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Pregnancy is a time of joy and great expectations for all women. Every mother-to-be is told to be extra cautious during the nine months of pregnancy, and this includes following a proper diet, exercise routine, check ups during pregnancy, etc. Getting ample rest and sleep during this period is equally necessary to make sure that there are no complications.

However, no matter how much care you might take, some complications can appear unless you actually live in a bubble. These complications can occur due to genetic factors, personal history or due to the immense changes in the body that are natural in pregnancy. Obstetric cholestasis, also known as intrahepatic cholestasis of pregnancy (ICP), is one such health complication that can arise during pregnancy.

Read more: Cholestatic Liver Diseases 

According to the American Pregnancy Association (APA), ICP is a liver disease in which the normal flow of bile is disrupted. During pregnancy, this disruption is likely to happen due to the increased amounts of pregnancy hormones, including estrogen and progesterone. Cholestasis usually occurs during the third trimester, but it can occur in the second trimester of pregnancy as well.

Studies suggest that women from the Indian subcontinent are at a higher risk of developing obstetric cholestasis, which means all Indian pregnant women should be aware of this complication of pregnancy and take precautions against it. This is important because obstetric cholestasis can cause foetal distress, premature birth and even stillbirth. Here is everything you need to know about this complication of pregnancy.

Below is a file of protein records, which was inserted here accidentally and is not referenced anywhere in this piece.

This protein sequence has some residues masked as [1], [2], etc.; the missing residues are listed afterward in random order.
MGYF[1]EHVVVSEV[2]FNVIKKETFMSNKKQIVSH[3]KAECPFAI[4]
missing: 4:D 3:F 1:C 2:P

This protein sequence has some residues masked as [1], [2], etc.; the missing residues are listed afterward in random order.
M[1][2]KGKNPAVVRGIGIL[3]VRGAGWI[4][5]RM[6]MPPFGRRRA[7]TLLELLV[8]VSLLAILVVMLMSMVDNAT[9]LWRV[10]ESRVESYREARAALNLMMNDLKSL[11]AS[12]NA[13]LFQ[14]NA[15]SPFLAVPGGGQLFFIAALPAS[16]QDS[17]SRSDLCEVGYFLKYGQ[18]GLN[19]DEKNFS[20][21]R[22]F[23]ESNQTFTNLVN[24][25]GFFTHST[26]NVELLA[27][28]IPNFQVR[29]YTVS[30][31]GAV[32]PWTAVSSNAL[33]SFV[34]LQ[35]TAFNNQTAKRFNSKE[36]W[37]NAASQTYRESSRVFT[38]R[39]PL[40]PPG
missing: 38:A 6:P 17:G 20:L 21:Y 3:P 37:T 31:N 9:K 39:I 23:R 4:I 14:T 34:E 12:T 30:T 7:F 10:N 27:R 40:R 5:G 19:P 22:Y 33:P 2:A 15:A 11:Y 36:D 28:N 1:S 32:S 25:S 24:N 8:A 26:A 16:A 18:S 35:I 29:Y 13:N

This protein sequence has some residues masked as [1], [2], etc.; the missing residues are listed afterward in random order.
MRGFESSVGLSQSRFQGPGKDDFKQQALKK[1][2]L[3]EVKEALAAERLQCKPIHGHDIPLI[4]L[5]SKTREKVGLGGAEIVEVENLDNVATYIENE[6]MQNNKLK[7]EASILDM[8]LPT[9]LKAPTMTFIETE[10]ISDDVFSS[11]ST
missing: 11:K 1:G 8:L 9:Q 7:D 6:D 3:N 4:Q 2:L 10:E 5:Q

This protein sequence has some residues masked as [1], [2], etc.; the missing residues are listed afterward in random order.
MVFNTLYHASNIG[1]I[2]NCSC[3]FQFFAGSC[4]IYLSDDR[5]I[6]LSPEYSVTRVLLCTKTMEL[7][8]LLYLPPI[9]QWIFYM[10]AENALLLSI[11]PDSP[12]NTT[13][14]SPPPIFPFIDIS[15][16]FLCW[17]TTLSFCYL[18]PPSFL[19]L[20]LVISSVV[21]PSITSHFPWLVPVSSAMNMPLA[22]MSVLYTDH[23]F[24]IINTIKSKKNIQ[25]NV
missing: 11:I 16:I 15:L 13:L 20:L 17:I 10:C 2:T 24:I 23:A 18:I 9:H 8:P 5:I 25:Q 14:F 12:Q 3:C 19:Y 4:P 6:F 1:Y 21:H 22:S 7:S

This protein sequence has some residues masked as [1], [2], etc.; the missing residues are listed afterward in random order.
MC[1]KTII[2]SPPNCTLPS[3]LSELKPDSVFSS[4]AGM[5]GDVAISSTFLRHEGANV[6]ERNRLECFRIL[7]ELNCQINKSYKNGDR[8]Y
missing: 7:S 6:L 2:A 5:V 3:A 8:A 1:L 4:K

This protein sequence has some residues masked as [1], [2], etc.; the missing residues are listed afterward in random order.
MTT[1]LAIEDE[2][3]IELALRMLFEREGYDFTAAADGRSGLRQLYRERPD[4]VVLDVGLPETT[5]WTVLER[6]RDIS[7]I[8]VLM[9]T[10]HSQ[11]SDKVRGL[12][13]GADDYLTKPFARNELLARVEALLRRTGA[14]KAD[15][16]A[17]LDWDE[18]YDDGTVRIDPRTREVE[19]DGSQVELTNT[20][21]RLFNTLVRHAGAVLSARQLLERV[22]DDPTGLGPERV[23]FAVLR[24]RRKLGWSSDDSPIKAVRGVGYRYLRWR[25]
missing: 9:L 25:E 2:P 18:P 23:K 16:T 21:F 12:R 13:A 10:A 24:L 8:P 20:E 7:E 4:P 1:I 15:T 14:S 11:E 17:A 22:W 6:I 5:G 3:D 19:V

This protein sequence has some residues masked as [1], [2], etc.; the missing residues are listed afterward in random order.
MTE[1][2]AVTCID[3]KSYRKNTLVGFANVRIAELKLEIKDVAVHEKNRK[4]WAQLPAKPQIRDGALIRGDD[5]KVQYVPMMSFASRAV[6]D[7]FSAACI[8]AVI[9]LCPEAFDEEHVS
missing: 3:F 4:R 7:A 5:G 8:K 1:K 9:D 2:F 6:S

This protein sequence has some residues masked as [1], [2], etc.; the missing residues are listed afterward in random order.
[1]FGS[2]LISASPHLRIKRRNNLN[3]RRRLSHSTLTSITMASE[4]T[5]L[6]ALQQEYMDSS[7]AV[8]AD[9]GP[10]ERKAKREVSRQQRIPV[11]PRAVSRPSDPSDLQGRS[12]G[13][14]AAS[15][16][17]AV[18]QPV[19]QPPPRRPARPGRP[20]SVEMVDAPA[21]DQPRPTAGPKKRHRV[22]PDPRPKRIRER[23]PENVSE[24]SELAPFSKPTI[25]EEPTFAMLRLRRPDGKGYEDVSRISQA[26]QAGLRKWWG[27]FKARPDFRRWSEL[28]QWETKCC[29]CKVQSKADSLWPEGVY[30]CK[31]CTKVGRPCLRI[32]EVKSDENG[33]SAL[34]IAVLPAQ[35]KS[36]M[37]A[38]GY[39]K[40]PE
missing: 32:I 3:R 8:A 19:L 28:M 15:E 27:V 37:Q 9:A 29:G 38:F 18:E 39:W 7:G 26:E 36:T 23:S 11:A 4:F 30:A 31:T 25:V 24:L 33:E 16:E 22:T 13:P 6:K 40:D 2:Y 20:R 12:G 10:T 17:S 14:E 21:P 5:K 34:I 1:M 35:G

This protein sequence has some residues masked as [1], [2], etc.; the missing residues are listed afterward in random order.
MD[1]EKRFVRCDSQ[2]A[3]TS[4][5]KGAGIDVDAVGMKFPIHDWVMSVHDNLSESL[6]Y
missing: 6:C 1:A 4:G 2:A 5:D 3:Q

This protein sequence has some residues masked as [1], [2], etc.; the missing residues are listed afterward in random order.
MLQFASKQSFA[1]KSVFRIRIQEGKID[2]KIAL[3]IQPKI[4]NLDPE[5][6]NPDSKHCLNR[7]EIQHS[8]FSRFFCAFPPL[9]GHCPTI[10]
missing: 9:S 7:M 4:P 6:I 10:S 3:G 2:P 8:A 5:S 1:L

1. Causes of cholestasis in pregnancy
  2. Symptoms of cholestasis in pregnancy
  3. Can obstetric cholestasis harm my baby?
  4. Diagnosis of cholestasis in pregnancy
  5. Treatment of cholestasis in pregnancy
  6. Can you get cholestasis during your next pregnancy?
  7. Doctors for Obstetric cholestasis

According to the Royal College of Obstetricians and Gynaecologists and Obstetricians (RCOG), the exact causes behind obstetric cholestasis are not known. Doctors, however, suspect that there are two underlying causes behind the occurrence of obstetric cholestasis in pregnancy.

  • Hormonal factors: According to the APA, hormonal imbalance - especially due to high levels of estrogen and progesterone - can affect liver function. A spike in these hormones can slow down or completely stop the flow of bile, which plays the vital function of breaking down fats during digestion. Due to hormonal changes in pregnancy, the bile flow is affected and this leads to the buildup of bile acids in the liver, from where it can then leak into the bloodstream. 
  • Genetic factors: The RCOG reveals that women from certain ethnic groups, especially women from the Indian subcontinent, are at an increased risk of developing cholestasis during pregnancy. If this complication runs in the family, it can again increase your chances of contracting it as well. It’s also likely that if you have suffered from cholestasis during a pregnancy, the disease might occur in your other pregnancies as well.

The following are some of the most common symptoms of obstetric cholestasis:

  • Itching in the hands and feet (most common)
  • Dark coloured urine
  • Pain in the right upper quadrant of the abdomen
  • Pale or light coloured stool
  • Fatigue
  • Loss of appetite
  • Nausea (rare)
  • Jaundice (rare)

Obstetric cholestasis can cause foetal distress, which in turn can harm the baby in the three ways mentioned below.

  • Increased chances of your baby passing meconium while in the womb. While babies usually pass urine into the amniotic fluid, ingest it and release it again, meconium refers to bowel movements as well. This can change the colour of the amniotic fluid into green or brown colour.